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How the IoT will affect your job

How the IoT will affect your job
Kayla Matthews

Kayla Matthews

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Major changes that affect the workplace tend to cause mixed emotions. That’s true in the case of the Internet of Things (IoT) and the connected devices under its umbrella.

Will high-tech advances make your life easier? Or will smart devices make your job obsolete?

Let’s take a look at some of the most likely ways the IoT will alter things at work and explore the pros and cons of such developments.

How the IoT will affect your job

1. The reduction of repetitive tasks

One of the positive aspects of the IoT on employees is that it’ll probably mimic the assembly line by reducing repetition in the work environment, especially when the IoT devices learn from past experiences.

From that point on, the humans who used to handle those jobs can spend more of their time on rewarding and mentally challenging work.

Think about how some repetitive tasks, such as typing, can cause problems like carpal tunnel syndrome (though this is rare). Still, severe cases require surgery and may make a person who types a lot for a living unable to work as efficiently.

However, many IoT devices recognize voice commands, theoretically allowing people to type less and talk more.

2. Less employee autonomy

There’s also a possibility that the IoT will adversely affect your ability to make some decisions, mostly because as devices try to deliver convenience, they may make it so that you don’t have to choose.

Consider an IoT-enabled coffee maker that learns what time you get to work and has your favorite brew waiting when you arrive.

Or what about a thermostat that knows you like to drop the temperature by a few degrees in your office each afternoon to help yourself stay alert?

Both of these examples already exist, and they’ll become even more prominent in workplaces, as well as homes.

Although you can change settings so that the gadgets don’t keep doing things that don’t suit your preferences, the fact that the smart devices know what you want before you ask may make you feel stripped of free will.

3. Better data collection

As mentioned above, IoT gadgets that help humans take care of tedious work could give them more time to do other things. Those devices can also capture data that accumulates during workdays, allowing managers to analyze that information and make wiser decisions.

According to some estimates, it’s possible to process up to 90 percent of invoices without human intervention. That statistic shows how automation could drastically affect the workforce of the future.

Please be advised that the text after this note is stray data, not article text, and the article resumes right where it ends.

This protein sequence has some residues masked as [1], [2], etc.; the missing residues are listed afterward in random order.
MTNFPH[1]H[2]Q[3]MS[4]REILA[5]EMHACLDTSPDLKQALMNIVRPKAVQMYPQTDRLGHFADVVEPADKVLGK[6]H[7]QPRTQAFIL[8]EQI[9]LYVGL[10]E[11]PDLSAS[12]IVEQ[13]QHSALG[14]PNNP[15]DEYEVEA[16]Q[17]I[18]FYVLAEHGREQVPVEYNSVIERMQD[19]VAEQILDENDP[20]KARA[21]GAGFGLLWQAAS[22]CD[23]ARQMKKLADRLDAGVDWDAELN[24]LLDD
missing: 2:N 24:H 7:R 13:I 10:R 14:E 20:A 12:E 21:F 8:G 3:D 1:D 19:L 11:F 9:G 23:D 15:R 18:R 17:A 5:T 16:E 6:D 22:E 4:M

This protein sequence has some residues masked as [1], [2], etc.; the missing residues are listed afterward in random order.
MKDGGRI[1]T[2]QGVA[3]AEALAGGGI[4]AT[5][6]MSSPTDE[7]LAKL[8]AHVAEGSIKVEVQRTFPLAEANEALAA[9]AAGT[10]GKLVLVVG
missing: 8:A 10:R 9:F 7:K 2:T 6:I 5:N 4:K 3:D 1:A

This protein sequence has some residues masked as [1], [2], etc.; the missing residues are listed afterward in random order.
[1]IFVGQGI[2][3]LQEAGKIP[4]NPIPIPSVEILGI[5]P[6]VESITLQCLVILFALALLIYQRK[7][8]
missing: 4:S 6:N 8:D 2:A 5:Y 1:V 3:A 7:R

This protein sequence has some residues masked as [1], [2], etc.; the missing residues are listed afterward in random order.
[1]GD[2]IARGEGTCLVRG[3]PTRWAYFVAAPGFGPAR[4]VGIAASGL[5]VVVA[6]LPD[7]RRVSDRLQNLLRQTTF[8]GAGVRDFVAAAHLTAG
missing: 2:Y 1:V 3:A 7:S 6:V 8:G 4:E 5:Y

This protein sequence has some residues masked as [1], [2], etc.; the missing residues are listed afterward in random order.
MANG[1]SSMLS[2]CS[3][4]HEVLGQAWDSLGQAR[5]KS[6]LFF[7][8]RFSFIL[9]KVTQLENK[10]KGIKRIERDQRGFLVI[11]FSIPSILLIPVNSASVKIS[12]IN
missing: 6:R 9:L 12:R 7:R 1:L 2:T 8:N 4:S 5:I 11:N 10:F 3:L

Because processing data is only one part of the equation, some companies offer platforms help business leaders see all of them with one interface.

The Google Cloud IoT Core service provides users with the infrastructures and services necessary to manage numerous connected devices at once, thereby facilitating better data usage over time.

When managers efficiently use those gadgets and the information they compile over time, it should be easier to make profitable choices, increase employee productivity and create an all-around better work environment.

4. The possibility of unintended career changes

It’s not difficult to find alarmist articles about how the IoT and related technologies could steal jobs.

According to one study carried out by Harvard academics, 47 percent of U.S. jobs are in the “high risk” category for being replaced by automation. (Curious if your job is going to be automated? You can check here.)

However, it’s important to realize how the IoT is also creating jobs people hadn’t previously imagined. That’s happening inside and outside the United States. For example, Aruna Sundararajan, a government telecommunications leader in India, believes the IoT will create up to 15 million new jobs in the country over the next few years.

Instead of thinking the worst and assuming the IoT might make you unemployed, now is the time to prepare for what’s ahead and gain the knowledge needed to start working in an IoT-centric role potentially.

Depending on factors such as your age, the field in which you work and how much you like your job, you might have thought you’d stay in your current position until retirement.

Shifting into a different role might seem scary at first because you’re making a move you hadn’t planned for.

However, the specialization required by many IoT jobs means they also offer higher-than-average salaries. Even if you hadn’t thought of changing careers, your decision to do so — or at least keep the option in mind — could help your career and boost your bank account balance.

Pros and cons

Based on this list, you can see there are pros and cons associated with the growing prevalence of the IoT in today’s workplaces.

In the best-case scenario, employers should take their workers’ concerns into account when implementing emerging IoT technologies, while workers should stay continually alert for ways to develop their skills in case a career change becomes the best option.

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IoT and the smart home

Kayla Matthews

Kayla Matthews

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